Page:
Project Integration Management
Integration management should be viewed as the overarching knowledge area, or the umbrella knowledge area, under which all of the other knowledge areas exist. There is a macro and a micro aspect to project integration management. The macro level considers how the project fits with the organization, the community, and the constantly changing environment. The micro level considers how the project constraints are balanced, project change management, configuration management, and keeping the plans updated and communications current.
Configuration Management helps us to manage the product plan, including scope and features, as progressive elaboration occurs. The Configuration Management Plan, part of the Integrated Project Plan, provides version control of the product of the project. It includes an Integrated Change Control process which facilitates the progressive elaboration process by maintaining snapshots of the picture, or level of elaboration, at any given time for the product of the project.
Some of the principles of Integration Management include the concept that the project manager should let the project stakeholders know what the process for handling changes should be in advance of the project work shifting into high gear. Changes should be decided upon and integrated into the project plans.
The project manager must be strong to filter out unwanted changes, patient in educating stakeholders on the implications of their desired changes, brutal in holding off changes that will distract from the priorities, and open in allowing process and product improvement ideas in when they enhance those priorities.
Formal configuration management enables a resulting project with good change management. One where changes that are properly identified, structured, linked and owned. Configuration management provides the documentation explaining why the project changes occurred, who approved the changes, and who the assigned change owner is. Read More.
What are Subsidiary Change Control Processes?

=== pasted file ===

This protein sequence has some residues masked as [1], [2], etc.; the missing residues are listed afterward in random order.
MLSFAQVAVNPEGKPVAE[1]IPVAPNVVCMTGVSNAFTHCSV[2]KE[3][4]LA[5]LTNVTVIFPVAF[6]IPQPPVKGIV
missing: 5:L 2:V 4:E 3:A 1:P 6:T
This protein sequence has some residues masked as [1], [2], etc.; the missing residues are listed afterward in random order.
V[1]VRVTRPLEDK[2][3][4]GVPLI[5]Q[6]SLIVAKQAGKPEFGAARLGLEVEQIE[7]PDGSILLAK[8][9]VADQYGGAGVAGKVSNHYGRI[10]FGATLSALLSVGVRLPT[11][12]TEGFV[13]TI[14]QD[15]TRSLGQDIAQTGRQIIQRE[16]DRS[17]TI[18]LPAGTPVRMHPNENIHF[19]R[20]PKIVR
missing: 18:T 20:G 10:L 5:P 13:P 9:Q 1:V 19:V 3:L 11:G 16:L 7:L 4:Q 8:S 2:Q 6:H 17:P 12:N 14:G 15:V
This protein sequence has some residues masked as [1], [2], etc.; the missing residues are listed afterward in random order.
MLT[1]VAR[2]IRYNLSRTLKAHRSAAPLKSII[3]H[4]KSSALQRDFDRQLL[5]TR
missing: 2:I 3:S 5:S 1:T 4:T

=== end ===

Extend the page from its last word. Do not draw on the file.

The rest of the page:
They are all of the control processes used to manage other knowledge areas (beyond the Integration Mgmt) such as scope change control, schedule change control, cost change control, risk change control, etc.
The Kübler-Ross model
When dealing with significant organizational changes, many people believe that participants experience the same 5 emotional stages as when dealing with grief. The Kübler-Ross model, commonly known as the five stages of grief are as follows:
A very important Integration Management responsibility is handling corrective actions, which are any action taken to bring expected future project performance in line with the project management plan. This requires constant focus, measurement, and tracking of actual performance to performance baselines to identify deviations.
When project performance veers off plan, the project manager should:
Evaluate the impact
Get internal buy-in
Get customer buy-in (if required)
“People resist change only when they are not an active part of it.” – Anonymous
Change Control Board (CCB)
Change Control Boards are a committee, often made up of the most important project sponsors or other stakeholders, that makes decisions on project change requests. The decisions made by the CCB generally are final and binding. The formation of a CCB often reduces the pressure the project manager faces by helping to keep the responsibility of the important project decisions with the project sponsor role.
- Watch for Expert Judgment as a primary tool and technique in all Integration processes.
The Statement of Work (SOW) is more a buyer-to-seller document and may not always apply.